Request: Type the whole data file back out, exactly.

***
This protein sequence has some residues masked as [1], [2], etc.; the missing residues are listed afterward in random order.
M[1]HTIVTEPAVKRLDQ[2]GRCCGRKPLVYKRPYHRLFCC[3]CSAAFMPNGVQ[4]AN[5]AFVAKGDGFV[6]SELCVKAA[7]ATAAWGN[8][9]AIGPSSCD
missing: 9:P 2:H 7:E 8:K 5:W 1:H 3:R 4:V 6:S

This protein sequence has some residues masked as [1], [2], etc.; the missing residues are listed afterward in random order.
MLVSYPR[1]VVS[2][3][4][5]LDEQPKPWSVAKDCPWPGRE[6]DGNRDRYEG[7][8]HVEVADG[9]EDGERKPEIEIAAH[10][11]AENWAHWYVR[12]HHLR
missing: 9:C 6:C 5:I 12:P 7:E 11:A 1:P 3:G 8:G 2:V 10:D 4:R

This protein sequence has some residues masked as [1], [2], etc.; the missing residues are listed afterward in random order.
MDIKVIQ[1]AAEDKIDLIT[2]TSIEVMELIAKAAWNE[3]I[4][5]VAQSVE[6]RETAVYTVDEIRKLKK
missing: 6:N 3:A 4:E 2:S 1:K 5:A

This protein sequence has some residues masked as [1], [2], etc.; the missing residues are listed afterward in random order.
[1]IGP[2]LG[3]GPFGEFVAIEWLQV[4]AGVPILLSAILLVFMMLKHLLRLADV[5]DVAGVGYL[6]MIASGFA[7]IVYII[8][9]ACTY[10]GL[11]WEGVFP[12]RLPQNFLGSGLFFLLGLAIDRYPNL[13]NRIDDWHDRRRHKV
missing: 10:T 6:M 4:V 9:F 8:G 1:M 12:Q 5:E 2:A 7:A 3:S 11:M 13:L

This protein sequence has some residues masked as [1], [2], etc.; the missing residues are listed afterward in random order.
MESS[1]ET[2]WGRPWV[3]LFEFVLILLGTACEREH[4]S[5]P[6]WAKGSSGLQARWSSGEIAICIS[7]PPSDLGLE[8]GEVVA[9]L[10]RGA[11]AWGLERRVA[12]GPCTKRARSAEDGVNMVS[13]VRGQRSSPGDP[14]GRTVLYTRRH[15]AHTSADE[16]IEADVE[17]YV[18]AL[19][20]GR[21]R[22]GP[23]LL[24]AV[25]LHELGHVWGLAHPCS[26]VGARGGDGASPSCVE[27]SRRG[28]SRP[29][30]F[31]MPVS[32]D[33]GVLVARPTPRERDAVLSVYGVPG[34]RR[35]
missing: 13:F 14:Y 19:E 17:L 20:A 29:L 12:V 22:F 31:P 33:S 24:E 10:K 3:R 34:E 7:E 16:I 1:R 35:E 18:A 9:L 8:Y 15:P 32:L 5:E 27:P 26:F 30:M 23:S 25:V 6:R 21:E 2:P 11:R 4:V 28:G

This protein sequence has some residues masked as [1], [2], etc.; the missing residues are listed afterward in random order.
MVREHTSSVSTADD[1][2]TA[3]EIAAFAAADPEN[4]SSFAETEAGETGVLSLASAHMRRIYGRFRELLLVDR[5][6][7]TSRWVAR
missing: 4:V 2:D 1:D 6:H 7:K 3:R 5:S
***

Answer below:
This protein sequence has some residues masked as [1], [2], etc.; the missing residues are listed afterward in random order.
M[1]HTIVTEPAVKRLDQ[2]GRCCGRKPLVYKRPYHRLFCC[3]CSAAFMPNGVQ[4]AN[5]AFVAKGDGFV[6]SELCVKAA[7]ATAAWGN[8][9]AIGPSSCD
missing: 9:P 2:H 7:E 8:K 5:W 1:H 3:R 4:V 6:S

This protein sequence has some residues masked as [1], [2], etc.; the missing residues are listed afterward in random order.
MLVSYPR[1]VVS[2][3][4][5]LDEQPKPWSVAKDCPWPGRE[6]DGNRDRYEG[7][8]HVEVADG[9]EDGERKPEIEIAAH[10][11]AENWAHWYVR[12]HHLR
missing: 9:C 6:C 5:I 12:P 7:E 11:A 1:P 3:G 8:G 2:V 10:D 4:R

This protein sequence has some residues masked as [1], [2], etc.; the missing residues are listed afterward in random order.
MDIKVIQ[1]AAEDKIDLIT[2]TSIEVMELIAKAAWNE[3]I[4][5]VAQSVE[6]RETAVYTVDEIRKLKK
missing: 6:N 3:A 4:E 2:S 1:K 5:A

This protein sequence has some residues masked as [1], [2], etc.; the missing residues are listed afterward in random order.
[1]IGP[2]LG[3]GPFGEFVAIEWLQV[4]AGVPILLSAILLVFMMLKHLLRLADV[5]DVAGVGYL[6]MIASGFA[7]IVYII[8][9]ACTY[10]GL[11]WEGVFP[12]RLPQNFLGSGLFFLLGLAIDRYPNL[13]NRIDDWHDRRRHKV
missing: 10:T 6:M 4:V 9:F 8:G 1:M 12:Q 5:E 2:A 7:A 3:S 11:M 13:L

This protein sequence has some residues masked as [1], [2], etc.; the missing residues are listed afterward in random order.
MESS[1]ET[2]WGRPWV[3]LFEFVLILLGTACEREH[4]S[5]P[6]WAKGSSGLQARWSSGEIAICIS[7]PPSDLGLE[8]GEVVA[9]L[10]RGA[11]AWGLERRVA[12]GPCTKRARSAEDGVNMVS[13]VRGQRSSPGDP[14]GRTVLYTRRH[15]AHTSADE[16]IEADVE[17]YV[18]AL[19][20]GR[21]R[22]GP[23]LL[24]AV[25]LHELGHVWGLAHPCS[26]VGARGGDGASPSCVE[27]SRRG[28]SRP[29][30]F[31]MPVS[32]D[33]GVLVARPTPRERDAVLSVYGVPG[34]RR[35]
missing: 13:F 14:Y 19:E 17:L 20:A 29:L 12:V 22:F 31:P 33:S 24:E 10:K 3:R 34:E 7:E 16:I 1:R 35:E 18:A 9:L 8:Y 15:P 32:L 5:E 27:P 26:F 30:M 23:S 25:V 6:R 21:E 2:P 11:R 4:V 28:G

This protein sequence has some residues masked as [1], [2], etc.; the missing residues are listed afterward in random order.
MVREHTSSVSTADD[1][2]TA[3]EIAAFAAADPEN[4]SSFAETEAGETGVLSLASAHMRRIYGRFRELLLVDR[5][6][7]TSRWVAR
missing: 4:V 2:D 1:D 6:H 7:K 3:R 5:S